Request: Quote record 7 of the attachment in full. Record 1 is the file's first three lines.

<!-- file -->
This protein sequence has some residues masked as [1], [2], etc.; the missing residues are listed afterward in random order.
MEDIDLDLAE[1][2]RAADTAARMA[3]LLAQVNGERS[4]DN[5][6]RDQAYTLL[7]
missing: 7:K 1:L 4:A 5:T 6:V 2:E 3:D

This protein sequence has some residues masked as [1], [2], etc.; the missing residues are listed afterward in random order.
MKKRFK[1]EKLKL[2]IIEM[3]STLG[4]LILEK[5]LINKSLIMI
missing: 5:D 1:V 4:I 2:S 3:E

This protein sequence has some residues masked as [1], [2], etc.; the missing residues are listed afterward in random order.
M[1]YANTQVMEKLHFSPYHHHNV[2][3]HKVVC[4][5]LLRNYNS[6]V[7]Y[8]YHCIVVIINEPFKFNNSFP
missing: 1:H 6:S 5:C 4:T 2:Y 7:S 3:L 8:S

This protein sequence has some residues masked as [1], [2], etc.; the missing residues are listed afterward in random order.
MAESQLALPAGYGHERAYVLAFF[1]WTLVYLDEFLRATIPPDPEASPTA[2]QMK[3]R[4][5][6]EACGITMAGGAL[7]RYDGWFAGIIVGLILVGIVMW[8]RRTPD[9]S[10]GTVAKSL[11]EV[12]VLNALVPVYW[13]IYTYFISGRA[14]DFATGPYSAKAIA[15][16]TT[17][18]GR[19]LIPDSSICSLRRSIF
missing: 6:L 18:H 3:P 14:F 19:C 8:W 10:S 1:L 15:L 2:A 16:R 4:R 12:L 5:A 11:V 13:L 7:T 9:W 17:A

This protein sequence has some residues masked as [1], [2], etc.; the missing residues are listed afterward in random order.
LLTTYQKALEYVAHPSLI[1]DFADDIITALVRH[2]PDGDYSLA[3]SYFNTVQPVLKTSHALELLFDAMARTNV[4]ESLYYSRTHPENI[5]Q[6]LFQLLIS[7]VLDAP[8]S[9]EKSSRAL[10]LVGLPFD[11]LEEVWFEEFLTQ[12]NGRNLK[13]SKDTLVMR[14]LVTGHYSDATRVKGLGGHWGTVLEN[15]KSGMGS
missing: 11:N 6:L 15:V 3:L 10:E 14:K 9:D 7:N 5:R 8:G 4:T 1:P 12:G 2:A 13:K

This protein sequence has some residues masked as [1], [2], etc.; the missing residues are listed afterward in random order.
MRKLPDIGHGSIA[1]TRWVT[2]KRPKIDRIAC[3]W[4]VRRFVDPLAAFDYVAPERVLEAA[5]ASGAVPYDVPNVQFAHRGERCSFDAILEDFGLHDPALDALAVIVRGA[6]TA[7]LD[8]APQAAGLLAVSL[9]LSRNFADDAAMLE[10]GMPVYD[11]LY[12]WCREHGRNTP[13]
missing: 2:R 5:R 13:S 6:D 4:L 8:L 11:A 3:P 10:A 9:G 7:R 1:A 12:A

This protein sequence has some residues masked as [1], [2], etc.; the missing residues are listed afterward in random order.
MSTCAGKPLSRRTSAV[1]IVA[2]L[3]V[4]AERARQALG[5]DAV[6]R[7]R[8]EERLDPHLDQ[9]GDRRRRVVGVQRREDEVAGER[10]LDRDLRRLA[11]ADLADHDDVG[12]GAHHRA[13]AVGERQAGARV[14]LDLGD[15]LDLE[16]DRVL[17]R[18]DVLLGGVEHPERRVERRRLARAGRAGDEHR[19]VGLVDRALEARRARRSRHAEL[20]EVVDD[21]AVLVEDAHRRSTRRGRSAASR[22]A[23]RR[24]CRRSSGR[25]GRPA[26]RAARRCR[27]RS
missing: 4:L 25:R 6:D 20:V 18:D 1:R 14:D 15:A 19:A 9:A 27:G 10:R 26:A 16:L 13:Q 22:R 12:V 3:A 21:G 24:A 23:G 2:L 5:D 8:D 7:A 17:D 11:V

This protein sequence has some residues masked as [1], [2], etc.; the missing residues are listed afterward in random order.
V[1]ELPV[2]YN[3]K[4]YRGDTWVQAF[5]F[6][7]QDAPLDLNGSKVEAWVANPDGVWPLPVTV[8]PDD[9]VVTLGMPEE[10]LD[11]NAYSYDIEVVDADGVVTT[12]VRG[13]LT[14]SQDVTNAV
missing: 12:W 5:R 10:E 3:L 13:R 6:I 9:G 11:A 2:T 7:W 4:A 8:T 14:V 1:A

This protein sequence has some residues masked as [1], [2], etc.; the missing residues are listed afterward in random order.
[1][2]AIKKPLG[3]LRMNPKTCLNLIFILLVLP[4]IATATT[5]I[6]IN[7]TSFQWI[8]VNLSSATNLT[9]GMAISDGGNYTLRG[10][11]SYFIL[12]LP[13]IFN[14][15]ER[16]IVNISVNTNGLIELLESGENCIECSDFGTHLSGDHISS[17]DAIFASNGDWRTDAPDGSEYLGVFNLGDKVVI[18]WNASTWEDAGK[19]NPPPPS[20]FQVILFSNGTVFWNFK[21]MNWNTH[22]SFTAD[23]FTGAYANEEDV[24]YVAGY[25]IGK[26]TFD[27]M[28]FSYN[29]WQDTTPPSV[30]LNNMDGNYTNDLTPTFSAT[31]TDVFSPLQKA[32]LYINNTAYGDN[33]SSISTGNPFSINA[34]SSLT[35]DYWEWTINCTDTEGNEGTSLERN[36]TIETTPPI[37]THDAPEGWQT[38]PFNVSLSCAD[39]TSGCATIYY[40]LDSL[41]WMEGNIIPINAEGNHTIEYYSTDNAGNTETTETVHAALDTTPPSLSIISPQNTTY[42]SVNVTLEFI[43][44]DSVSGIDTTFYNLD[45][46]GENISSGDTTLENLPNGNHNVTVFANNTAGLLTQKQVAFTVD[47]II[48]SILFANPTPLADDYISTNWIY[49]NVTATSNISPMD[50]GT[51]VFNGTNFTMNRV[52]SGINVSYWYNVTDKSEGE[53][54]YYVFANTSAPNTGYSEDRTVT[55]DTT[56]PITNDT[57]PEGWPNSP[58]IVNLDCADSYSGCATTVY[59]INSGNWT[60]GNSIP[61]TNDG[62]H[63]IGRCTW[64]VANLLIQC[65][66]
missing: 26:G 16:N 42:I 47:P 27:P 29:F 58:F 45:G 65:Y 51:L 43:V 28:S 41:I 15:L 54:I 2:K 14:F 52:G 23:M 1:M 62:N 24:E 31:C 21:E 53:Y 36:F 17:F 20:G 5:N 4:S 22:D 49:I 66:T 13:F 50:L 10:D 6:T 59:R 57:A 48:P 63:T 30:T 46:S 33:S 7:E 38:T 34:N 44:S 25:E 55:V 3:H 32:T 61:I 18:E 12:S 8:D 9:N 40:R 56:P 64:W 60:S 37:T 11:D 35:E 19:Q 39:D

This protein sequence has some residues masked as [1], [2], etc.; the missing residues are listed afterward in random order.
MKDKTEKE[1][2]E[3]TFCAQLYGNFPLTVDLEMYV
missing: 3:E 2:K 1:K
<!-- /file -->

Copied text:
This protein sequence has some residues masked as [1], [2], etc.; the missing residues are listed afterward in random order.
MSTCAGKPLSRRTSAV[1]IVA[2]L[3]V[4]AERARQALG[5]DAV[6]R[7]R[8]EERLDPHLDQ[9]GDRRRRVVGVQRREDEVAGER[10]LDRDLRRLA[11]ADLADHDDVG[12]GAHHRA[13]AVGERQAGARV[14]LDLGD[15]LDLE[16]DRVL[17]R[18]DVLLGGVEHPERRVERRRLARAGRAGDEHR[19]VGLVDRALEARRARRSRHAEL[20]EVVDD[21]AVLVEDAHRRSTRRGRSAASR[22]A[23]RR[24]CRRSSGR[25]GRPA[26]RAARRCR[27]RS
missing: 4:L 25:R 6:D 20:V 18:D 1:R 14:D 15:A 19:A 9:A 27:G 10:R 26:A 16:L 13:Q 22:R 12:V 3:A 21:G 24:A 23:G 2:L 5:D 8:D 7:A 17:D 11:V